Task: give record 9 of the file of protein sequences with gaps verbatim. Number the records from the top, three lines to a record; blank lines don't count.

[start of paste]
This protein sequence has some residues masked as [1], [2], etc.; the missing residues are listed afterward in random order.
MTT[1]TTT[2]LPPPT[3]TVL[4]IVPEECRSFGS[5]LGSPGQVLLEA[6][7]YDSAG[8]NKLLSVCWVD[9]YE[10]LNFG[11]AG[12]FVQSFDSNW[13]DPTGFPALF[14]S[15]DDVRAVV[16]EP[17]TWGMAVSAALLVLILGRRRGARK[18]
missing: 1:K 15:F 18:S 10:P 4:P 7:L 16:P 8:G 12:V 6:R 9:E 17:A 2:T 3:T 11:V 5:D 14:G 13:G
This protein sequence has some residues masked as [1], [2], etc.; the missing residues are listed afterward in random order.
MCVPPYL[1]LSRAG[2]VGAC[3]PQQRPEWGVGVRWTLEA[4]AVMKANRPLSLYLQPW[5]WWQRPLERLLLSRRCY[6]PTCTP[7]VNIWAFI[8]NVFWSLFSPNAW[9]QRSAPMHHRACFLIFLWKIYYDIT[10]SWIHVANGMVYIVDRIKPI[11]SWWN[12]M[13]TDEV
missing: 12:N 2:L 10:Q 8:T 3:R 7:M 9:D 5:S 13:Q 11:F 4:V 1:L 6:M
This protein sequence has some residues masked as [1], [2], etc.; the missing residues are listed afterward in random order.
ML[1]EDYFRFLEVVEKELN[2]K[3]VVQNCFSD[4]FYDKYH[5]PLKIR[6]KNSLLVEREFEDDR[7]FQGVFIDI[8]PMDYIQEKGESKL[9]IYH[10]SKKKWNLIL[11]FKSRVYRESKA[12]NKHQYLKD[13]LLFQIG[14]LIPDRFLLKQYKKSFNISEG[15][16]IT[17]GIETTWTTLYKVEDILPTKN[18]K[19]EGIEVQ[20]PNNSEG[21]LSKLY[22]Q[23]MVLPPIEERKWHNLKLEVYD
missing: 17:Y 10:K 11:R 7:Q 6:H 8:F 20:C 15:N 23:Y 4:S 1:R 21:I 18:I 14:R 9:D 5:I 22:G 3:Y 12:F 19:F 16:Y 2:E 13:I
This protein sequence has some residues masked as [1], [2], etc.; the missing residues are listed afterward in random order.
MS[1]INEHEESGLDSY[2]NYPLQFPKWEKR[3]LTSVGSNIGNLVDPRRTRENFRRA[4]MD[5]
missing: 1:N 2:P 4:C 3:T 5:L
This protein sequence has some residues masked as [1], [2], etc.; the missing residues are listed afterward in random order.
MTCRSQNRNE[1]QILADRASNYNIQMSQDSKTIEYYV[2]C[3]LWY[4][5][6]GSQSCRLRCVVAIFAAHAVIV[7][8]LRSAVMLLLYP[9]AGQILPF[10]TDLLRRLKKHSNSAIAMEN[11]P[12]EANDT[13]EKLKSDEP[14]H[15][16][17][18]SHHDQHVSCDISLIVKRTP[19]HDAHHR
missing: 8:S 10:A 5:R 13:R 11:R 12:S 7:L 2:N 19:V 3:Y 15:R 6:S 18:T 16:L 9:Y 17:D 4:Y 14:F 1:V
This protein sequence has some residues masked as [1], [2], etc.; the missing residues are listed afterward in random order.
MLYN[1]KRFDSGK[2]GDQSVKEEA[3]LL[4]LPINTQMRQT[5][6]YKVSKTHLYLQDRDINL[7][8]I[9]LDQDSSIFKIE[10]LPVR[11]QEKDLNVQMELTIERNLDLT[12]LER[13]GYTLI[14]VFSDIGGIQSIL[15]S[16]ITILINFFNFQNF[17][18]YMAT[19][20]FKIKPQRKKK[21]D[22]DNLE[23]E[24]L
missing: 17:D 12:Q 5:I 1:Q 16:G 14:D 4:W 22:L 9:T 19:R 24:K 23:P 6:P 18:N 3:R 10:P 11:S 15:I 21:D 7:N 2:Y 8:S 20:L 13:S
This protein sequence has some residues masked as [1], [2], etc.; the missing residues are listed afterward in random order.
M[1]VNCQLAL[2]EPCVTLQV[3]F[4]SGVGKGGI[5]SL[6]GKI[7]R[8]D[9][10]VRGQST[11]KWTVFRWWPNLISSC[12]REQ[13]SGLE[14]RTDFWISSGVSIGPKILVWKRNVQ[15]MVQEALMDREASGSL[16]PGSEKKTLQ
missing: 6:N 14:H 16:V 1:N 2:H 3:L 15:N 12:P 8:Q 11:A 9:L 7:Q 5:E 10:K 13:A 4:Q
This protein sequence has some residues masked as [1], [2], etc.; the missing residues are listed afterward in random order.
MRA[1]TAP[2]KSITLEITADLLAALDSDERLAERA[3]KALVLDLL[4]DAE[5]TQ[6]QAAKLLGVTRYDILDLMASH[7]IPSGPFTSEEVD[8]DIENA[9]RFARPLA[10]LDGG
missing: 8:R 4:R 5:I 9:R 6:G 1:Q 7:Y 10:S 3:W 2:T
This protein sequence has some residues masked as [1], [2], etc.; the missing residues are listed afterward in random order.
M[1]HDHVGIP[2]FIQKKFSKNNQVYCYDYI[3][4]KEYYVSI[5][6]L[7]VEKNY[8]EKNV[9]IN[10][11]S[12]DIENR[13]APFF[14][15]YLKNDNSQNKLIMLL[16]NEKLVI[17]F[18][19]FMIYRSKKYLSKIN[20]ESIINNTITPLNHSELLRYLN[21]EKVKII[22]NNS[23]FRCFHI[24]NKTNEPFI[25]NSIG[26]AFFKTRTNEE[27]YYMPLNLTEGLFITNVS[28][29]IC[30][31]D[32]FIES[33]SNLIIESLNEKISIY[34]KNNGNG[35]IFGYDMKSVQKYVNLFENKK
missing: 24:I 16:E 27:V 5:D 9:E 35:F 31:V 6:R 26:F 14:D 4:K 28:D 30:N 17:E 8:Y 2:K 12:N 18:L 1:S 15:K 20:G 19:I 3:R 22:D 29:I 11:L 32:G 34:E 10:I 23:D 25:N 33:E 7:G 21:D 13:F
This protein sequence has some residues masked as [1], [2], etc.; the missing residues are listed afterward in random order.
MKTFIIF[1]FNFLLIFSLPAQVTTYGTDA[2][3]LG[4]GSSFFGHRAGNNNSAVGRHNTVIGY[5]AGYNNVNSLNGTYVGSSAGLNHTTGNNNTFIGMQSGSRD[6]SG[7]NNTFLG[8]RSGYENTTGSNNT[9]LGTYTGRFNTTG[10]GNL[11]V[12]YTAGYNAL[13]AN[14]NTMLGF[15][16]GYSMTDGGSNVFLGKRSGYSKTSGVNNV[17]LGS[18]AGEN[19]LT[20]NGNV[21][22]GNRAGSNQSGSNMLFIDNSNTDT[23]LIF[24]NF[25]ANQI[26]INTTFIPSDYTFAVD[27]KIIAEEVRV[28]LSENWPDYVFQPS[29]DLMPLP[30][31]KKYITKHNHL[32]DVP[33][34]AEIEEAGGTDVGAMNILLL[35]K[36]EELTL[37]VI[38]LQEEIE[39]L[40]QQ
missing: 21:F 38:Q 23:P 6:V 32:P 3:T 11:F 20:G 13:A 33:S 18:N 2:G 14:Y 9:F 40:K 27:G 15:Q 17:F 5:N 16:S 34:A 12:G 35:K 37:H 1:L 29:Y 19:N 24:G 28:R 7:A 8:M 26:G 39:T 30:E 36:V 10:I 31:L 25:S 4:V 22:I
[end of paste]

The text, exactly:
This protein sequence has some residues masked as [1], [2], etc.; the missing residues are listed afterward in random order.
M[1]HDHVGIP[2]FIQKKFSKNNQVYCYDYI[3][4]KEYYVSI[5][6]L[7]VEKNY[8]EKNV[9]IN[10][11]S[12]DIENR[13]APFF[14][15]YLKNDNSQNKLIMLL[16]NEKLVI[17]F[18][19]FMIYRSKKYLSKIN[20]ESIINNTITPLNHSELLRYLN[21]EKVKII[22]NNS[23]FRCFHI[24]NKTNEPFI[25]NSIG[26]AFFKTRTNEE[27]YYMPLNLTEGLFITNVS[28][29]IC[30][31]D[32]FIES[33]SNLIIESLNEKISIY[34]KNNGNG[35]IFGYDMKSVQKYVNLFENKK
missing: 24:I 16:E 27:V 5:D 9:E 35:F 31:V 6:R 26:F 14:D 4:K 28:D 30:N 17:E 8:Y 2:K 12:N 18:L 1:S 15:K 20:G 19:I 3:R 22:D 29:I 11:L 32:G 34:E 10:I 23:D 25:N 33:E 7:G 21:D 13:F